Dan: Yeah. So, let me jump in and actually kind of maybe restate some of the stuff that Kevin is because I know we're going super deep. I think the first thing is that if you think of us as a camera, as a technology, what we're doing with the different kinds of pulses that we're adding to music like these rhythmic pulses, we're able to do is directly have a higher resolution camera. So, this is one of those professional cameras directly doing the amplitude. But, what's cool about it is because we have this fancy camera, we're also doing exactly those things, Ben. So, we're doing these salience reductions. That's part of our smart, like our AI tools that make sure we're creating this music in the right way. We're doing the 3D sound. So Kevin, feel free to jump in on the 3D sound. But, what's unique about, I think the Brain.fm and really what we're getting at, is what we're taking is all of these things that is known in audio to help someone focus and combining it all together. So, it's not just the frequencies, it's frequencies in the best-known way in science and we're putting that. That's step one. And then, we do salience, and then we're doing 3D sound, and then we're doing the genre selection. And, all of this is combined to then make that focus switch in your pocket.
Ben: Right. And, just a second before Kevin jumps back in. I'm going to grab my phone here. I'm sure a lot of people are like, “What the heck does it sound like?” So, here's one. This is Focus. This one's called Happy Swim. This is Focus music. I'm just going to hold this up to the microphone so people can hear. If you guys hear that.
Okay. Cool, cool. So, people can just hear this for like 10 seconds.
And, you could literally set something like that to go for, I mean like your sleep tracks. You could suddenly go for 12 hours. I suppose, if you had a really, really long international flight, you just want to crush an amazing night of sleep to catch up on sleep or something like, these are not just 15-minute tracks. You could literally play them all day.
Dan: And, we have thousands and thousands of these tracks too. So, what's cool about the technology is as Kevin was saying, it's not just tones, it's actually genre-agnostic. So, we can do this to lo-fi music. We can do this to classical. We can do this to country if we wanted to. You can listen to the music you normally would like to listen to, but then you can have all these amplified effects of the best science to make sure that you're always getting into the zone and getting from better sleep to better focus continuously every time.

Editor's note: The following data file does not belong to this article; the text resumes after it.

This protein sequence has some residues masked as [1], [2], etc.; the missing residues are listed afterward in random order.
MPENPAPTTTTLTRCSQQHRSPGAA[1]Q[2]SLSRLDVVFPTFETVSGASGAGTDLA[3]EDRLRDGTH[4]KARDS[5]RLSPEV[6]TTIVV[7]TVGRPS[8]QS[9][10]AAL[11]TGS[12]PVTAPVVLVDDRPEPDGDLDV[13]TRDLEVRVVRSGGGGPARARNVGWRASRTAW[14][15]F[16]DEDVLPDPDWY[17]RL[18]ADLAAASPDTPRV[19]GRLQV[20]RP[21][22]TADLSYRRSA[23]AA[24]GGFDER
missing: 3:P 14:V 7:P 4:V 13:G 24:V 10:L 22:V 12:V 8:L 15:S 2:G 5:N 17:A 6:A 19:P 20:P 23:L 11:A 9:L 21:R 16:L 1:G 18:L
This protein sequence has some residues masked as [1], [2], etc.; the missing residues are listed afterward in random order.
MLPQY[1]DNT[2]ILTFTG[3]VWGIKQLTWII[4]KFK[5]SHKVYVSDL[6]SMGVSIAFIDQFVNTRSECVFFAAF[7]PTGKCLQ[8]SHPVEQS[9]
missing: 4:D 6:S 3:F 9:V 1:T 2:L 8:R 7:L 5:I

Ben: That's pretty cool.
And, you can maybe tell me if you guys are actually looking into this as far as wide-open opportunities in the music space. Could I take my current favorite Spotify playlist, let's say, for workout and somehow tie that into Brain.fm Focus to still be listening to my track during a workout but then have the Focus technology overlaid on top of that? Or, do you guys have to actually get the royalty rights to be able to use the music and then download them to your app and do it that way? How would this actually look?
Dan: Yeah. So, right now we make all of the music in-house. And, that's specifically because you can almost think that in the music, we have these gaps. And, that's where we apply these different amplitude modulations. But, what's really unique about us is we can actually tune it to knowing if you have ADHD, or other different neurodiversity, or different activities like workout. So, we've been trying to crack workout for a really long time. We can't disclose some of the advancements we've been making there yet publicly, but we're starting to understand what that is.